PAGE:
These courageous heroes risked and sacrificed their lives without the spotlight of fame or the glory of reveling in victory, and no guarantee of return.

There’s a chance you have a hero next door. Don’t miss the opportunity to meet a WWII veteran and tell others his or her story. Join the iHistory WW2 video competition and share his or her story with the world.

Join us on Facebook to follow the latest news and join the conversation as we salute veterans.
For more information, visit iHistory WW2 or contact me directly at

How a Secrecy Veiled Tragedy Taught the Importance of War Stories- By Jeffery Worthington- iHistoryProject WW2

By Rachel Martin, Jeff Worthington, and iHistory Project WW2

War history. Veteran Stories. Why are they important?

I didn’t know. My dad didn’t know. I’m not entirely sure my grandmother knew. A small group of us sat in awed silence as my grandad recounted living through the catastrophic sinking of the HMT Rohna.We were awed to learn my grandad, a World War II veteran, was the survivor of a ship sunk by a Luftwaffe attack off the Mediterranean coast. Over 1,000 men were lost in the attack. Veiled in secrecy for years, the sinking of the HMT Rohna was the largest loss of US troops at sea.

HMT Rohna

My granddad was one of the 606 survivors of the November 26th, 1943 attack, and he clung to life in the ocean for days before his rescue. As one of the few survivors, he was one of the lucky ones.

The event was catastrophic. So much so, that the US Government veiled the incident in secrecy until 1996, almost 50 years after the incident.

How do you tell a story that was classified and veiled in secrecy for over 50 years?

How do you gather facts on a tragedy filled with “strong silent” types? It’s impossible to learn and tell a story unless you’re first ready to listen.

While he lived through a historic event, my granddad rarely spoke of his experiences.  

Granddad is gone now, and I’m so thankful for the opportunities I had to hear about his WWII experiences. Had I not talked to him about his experience in World War II, his story would be lost forever with his passing.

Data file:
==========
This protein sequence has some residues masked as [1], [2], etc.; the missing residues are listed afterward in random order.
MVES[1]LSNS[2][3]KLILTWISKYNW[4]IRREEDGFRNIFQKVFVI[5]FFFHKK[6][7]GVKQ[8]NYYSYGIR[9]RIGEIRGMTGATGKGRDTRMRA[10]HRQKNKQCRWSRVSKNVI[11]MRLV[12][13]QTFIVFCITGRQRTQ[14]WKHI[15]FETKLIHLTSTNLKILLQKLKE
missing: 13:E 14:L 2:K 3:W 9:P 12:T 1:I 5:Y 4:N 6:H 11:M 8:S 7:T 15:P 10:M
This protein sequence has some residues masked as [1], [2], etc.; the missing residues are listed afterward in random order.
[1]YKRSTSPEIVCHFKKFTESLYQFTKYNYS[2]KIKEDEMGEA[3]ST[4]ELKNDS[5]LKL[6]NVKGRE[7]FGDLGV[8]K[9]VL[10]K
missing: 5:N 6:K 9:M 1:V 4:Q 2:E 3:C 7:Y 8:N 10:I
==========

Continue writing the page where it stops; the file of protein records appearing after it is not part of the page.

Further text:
History is important and there are stories to be told.

That’s why we’re launching iHistory WWII. We’re working in cooperation with the Library of Congress to bring stories of veterans to life. iHistoryWWII is providing students with the opportunity to hear stories first hand, and the chance to win free equipment for their classroom!

Visit our website, and stay tuned for more details!

For more information, visit the iHistory Project-WW2 or contact me directly

Roosevelt’s Infamy Speech – Pearl Harbor – December 8, 1941 – By Jeffrey Worthington & iHistory Project

By: Jeffrey Worthington & iHistory Project

One day after the Empire of Japan’s attack on Hawaii and Pearl Harbor, the United States President, Franklin D. Roosevelt, delivered this speech to a Joint Session of Congress.  The speech is best known for the line “December 7, 1941… a date which will live in infamy.” Unfortunately many students today do not know what happened at Pearl Harbor that day.

But there is something you can do to help educate today’s teens by getting them to learn out nations history from the people who were there… before it is too late. Roughly a 1,000 World War II veterans die everyday. The New York Times said that by 2020 there won’t be any left at all.

Please visit to see how you can help in your community!

If you have any questions or need more information please visitor our website iHistory Project: WW2 or contact me directly at

Veterans Day – By Jeffrey Worthington & iHistory Project

By: Jeffrey Worthington & iHistory Project

“We celebrate this Veterans Day for a very few minutes, a few seconds of silence and then this country’s life goes on.  But I think it most appropriate that we recall on this occasion, and on every other moment when we are faced with great responsibilities, the contribution and the sacrifice which so many men and their families have made in order to permit this country to now occupy its present position of responsibility and freedom, and in order to permit us to gather here together.” -John F. Kennedy (November 11, 1961)